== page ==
Barnsley Biodiversity Action Plan. Post-15 BAP. Updated to 2023




Blanket Bod showing eroding peat

Blanket Bog. Bleak and wild, the cotton grass-dotted Blanket Bog landscape stretches out to the horizons of the South Pennine moors in the west of Barnsley. Formed on waterlogged ground where peat has accumulated in depth over thousands of years, Blanket Bog supports a special array of wildlife, including Golden Plover, Dunlin, Curlew, Common Lizard and Mountain Hare.

Blanket bog has formed in upland areas of heavy rainfall where the ground becomes waterlogged and plant remains have accumulated as deep peat. Most peat formation began 5000-6000 years ago, it is thought partly due to woodland clearance, and is largely made up of cotton grass and sphagnum moss remains.

The resulting very wet, acidic and nutrient-poor conditions mainly suit a limited range of plants: mosses, cotton grasses, rushes and grasses; peaty pools; and drier hummocks of Heather, Bilberry and Crowberry. However there are a number of unusual plants adapted to this specialised habitat, including sphagnum mosses, Bog Asphodel, Cranberry and the Round-leaved Sundew.

Blanket bog is of great importance for breeding Golden Plover and Dunlin; the South Pennines is the furthest south in England that they breed. Red Grouse, Curlew, and Snipe utilise blanket bog, as well as, more rarely, Merlin and Short-eared Owl. Common Lizard and Mountain Hare are also found on blanket bog, as well as the lower, linked heather moorland.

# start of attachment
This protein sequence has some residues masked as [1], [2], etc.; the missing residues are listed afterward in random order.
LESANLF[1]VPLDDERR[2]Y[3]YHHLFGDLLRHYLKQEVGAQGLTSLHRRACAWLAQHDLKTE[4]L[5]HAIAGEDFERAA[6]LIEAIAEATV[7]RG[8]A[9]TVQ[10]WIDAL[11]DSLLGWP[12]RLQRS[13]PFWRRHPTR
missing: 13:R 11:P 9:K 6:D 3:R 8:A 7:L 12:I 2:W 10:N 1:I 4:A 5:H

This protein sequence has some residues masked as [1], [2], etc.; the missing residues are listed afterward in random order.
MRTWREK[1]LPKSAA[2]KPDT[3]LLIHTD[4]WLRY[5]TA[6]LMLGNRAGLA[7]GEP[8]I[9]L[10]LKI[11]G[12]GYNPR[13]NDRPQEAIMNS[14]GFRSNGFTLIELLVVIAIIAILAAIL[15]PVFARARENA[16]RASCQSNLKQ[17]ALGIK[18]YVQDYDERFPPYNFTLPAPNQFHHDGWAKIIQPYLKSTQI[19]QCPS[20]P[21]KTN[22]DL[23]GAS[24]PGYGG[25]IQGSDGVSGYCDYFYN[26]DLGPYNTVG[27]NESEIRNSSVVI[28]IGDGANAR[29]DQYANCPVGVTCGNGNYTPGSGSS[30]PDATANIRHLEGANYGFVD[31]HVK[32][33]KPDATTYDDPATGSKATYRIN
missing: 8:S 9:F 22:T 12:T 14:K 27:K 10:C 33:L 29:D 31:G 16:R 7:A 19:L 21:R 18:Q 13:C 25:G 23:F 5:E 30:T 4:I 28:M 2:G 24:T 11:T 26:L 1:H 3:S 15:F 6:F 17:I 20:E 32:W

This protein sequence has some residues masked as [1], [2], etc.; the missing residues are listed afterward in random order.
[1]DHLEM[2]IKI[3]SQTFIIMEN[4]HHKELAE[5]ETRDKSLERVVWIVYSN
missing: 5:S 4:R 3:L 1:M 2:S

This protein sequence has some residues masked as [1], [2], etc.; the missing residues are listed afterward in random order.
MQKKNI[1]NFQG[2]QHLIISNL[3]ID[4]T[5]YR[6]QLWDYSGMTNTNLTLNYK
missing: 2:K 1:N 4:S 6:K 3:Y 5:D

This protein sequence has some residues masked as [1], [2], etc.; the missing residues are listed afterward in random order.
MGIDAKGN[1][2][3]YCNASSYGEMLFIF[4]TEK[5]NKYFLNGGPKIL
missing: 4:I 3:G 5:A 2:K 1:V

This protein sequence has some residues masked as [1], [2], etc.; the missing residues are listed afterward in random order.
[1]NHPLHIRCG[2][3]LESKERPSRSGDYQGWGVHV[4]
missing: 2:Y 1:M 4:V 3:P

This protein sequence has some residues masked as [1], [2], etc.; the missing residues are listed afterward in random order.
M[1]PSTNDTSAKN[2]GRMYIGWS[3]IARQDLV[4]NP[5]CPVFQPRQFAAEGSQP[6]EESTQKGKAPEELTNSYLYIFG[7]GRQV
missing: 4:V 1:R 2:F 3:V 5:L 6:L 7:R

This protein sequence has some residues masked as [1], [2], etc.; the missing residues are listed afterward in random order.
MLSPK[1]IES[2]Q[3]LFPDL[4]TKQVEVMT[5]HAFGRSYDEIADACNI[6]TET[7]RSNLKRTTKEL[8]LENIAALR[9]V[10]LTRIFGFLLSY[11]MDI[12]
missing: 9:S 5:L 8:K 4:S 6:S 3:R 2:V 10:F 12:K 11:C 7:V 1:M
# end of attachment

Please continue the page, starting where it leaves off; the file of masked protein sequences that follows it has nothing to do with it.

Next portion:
The quality of the blanket bog habitat has suffered significantly, with a decline in species diversity as a result of air pollution, over-grazing, inappropriate or accidental burning, peat extraction and past drainage. At their worst, these impacts have led to substantial areas of eroding moor, seen for example on Langsett Moors.

When in good condition blanket bog absorbs carbon dioxide from the air, laying down peat. Peat is in fact the biggest single store of carbon in the UK; the drying out and erosion of the peat risks releasing this carbon into the atmosphere. This makes it all the more important for its restoration and conservation.

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Priority habitat details

Blanket Bog is a local priority habitat because of its national status, the species it supports and the potential for its restoration and conservation.

Blanket Bog is a UK BAP priority habitat and Section 41 habitat of principal importance.[UKHab f1a]

It is found mainly above the 400 metre contour on Barnsley’s upland moors where it covers 2164 ha.

Phase 1 habitat surveys list it as bog.

Blanket bog is strongly dominated by cotton grass and mosses.

It is distinguished from heath by its occurrence on deep peat (>0.5 m) and by having less than 25% heather-like dwarf shrubs.

The National Vegetation Classification (NVC) categories for blanket bog in Barnsley are:

M3 (Eriophorum angustifolium bog pool community),

M19 (Calluna vulgaris – Eriophorum vaginatum blanket mire),

M20 (Eriophorum vaginatum blanket mire)

M25 (Molinia caerulea – Potentilla erecta mire),

together with intermediates.

Other communities, such as flush, fen and swamp types,also form an integral part of the blanket bog landscape.

Blanket Bog with cotton grass Cotton Grass on Blanket Bog

 Blanket Bog